- Just over half of adults who attended college said the lifetime financial benefits of their higher education outweigh the costs, according to an annual survey on U.S. financial well-being from the Federal Reserve.
- Around one-fifth of adults suggested higher education wasn’t worth the costs, while the remainder said the associated benefits and the expenses were about the same.
- These assessments depended on several factors, including where adults attended college, whether they completed their programs and whether they have outstanding student loans.
Some surveys indicate U.S. residents are increasingly questioning whether college is worth the cost. But the Fed’s findings haven’t changed much over the years, according to the report.
Still, the report provides insight into the factors that lead adults to say college paid off for them. Generally, satisfaction rose with the degree attained.
More than two-thirds of respondents who finished a bachelor’s degree, 68%, said college was financially worthwhile, compared to 42% of adults with an associate's degree. Just 30% of adults who attended college without earning a degree said the costs were worth it.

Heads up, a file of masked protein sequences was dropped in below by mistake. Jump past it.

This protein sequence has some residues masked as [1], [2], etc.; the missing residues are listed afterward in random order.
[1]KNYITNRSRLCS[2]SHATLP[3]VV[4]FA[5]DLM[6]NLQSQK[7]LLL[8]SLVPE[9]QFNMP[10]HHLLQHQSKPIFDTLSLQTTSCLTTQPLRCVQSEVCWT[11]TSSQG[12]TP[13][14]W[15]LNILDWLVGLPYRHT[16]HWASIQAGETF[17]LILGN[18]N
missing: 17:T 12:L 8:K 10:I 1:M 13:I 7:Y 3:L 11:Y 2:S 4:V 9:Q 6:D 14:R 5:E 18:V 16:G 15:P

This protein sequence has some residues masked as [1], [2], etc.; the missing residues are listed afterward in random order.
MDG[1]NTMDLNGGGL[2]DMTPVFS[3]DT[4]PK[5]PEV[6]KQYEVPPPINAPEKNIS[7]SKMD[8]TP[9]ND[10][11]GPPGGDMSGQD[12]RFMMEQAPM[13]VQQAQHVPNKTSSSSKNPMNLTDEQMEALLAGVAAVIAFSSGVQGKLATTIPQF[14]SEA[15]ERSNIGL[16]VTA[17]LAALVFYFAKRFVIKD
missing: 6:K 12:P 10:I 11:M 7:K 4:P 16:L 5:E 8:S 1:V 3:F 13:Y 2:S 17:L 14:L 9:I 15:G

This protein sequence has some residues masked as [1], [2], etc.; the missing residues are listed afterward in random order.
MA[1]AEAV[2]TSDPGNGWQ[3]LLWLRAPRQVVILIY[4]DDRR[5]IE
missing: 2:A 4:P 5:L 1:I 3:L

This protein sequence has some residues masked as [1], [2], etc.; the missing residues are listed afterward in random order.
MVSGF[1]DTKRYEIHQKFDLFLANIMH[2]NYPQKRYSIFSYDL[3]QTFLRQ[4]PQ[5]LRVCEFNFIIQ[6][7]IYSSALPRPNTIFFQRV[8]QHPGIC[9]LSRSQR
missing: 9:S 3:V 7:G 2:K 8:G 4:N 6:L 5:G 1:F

Adults aged 45 and older also tended to consider their education was valuable enough to warrant the cost.
That trend may reflect that older adults have had more time to see their college attendance pay off in earnings. But it could also be due to younger adults grappling with the rising use of student loans and increasing costs of higher education, according to the report.
Less than half of adults with outstanding student loans, 43%, said the financial benefits of college outweigh its costs. Meanwhile, 53% of adults who had paid off their student loans or never took on debt said the same.
Institution type also matters. Adults who attended private nonprofits were most likely to say their education was worth the cost, at 58%. That’s compared to 53% of adults who attended public colleges and 31% of for-profit alumni.
However, only a small share of people who went to college, just 9%, said they would complete less education or skip college altogether if they could do it over. Nearly a third, or 32%, of those with at least bachelor's degrees said they would have pursued more education. Almost two-thirds, or 64%, with less than a bachelor’s degree said the same.
More than one-third of respondents, 37%, also said they would have pursued a different field of study if they could make those decisions today. Those who enrolled in humanities or arts programs were the most likely, at 49%, to say they would take another route. They were followed by adults who took social/behavioral sciences programs (43%) and physical sciences/math programs (41%).
In contrast, only 26% of adults who attended engineering programs said they would pick differently today. This group was also the most likely to say the financial benefits of their education were greater than its costs — at 72%.
The survey was fielded in October. The report was based on data from nearly 11,700 respondents.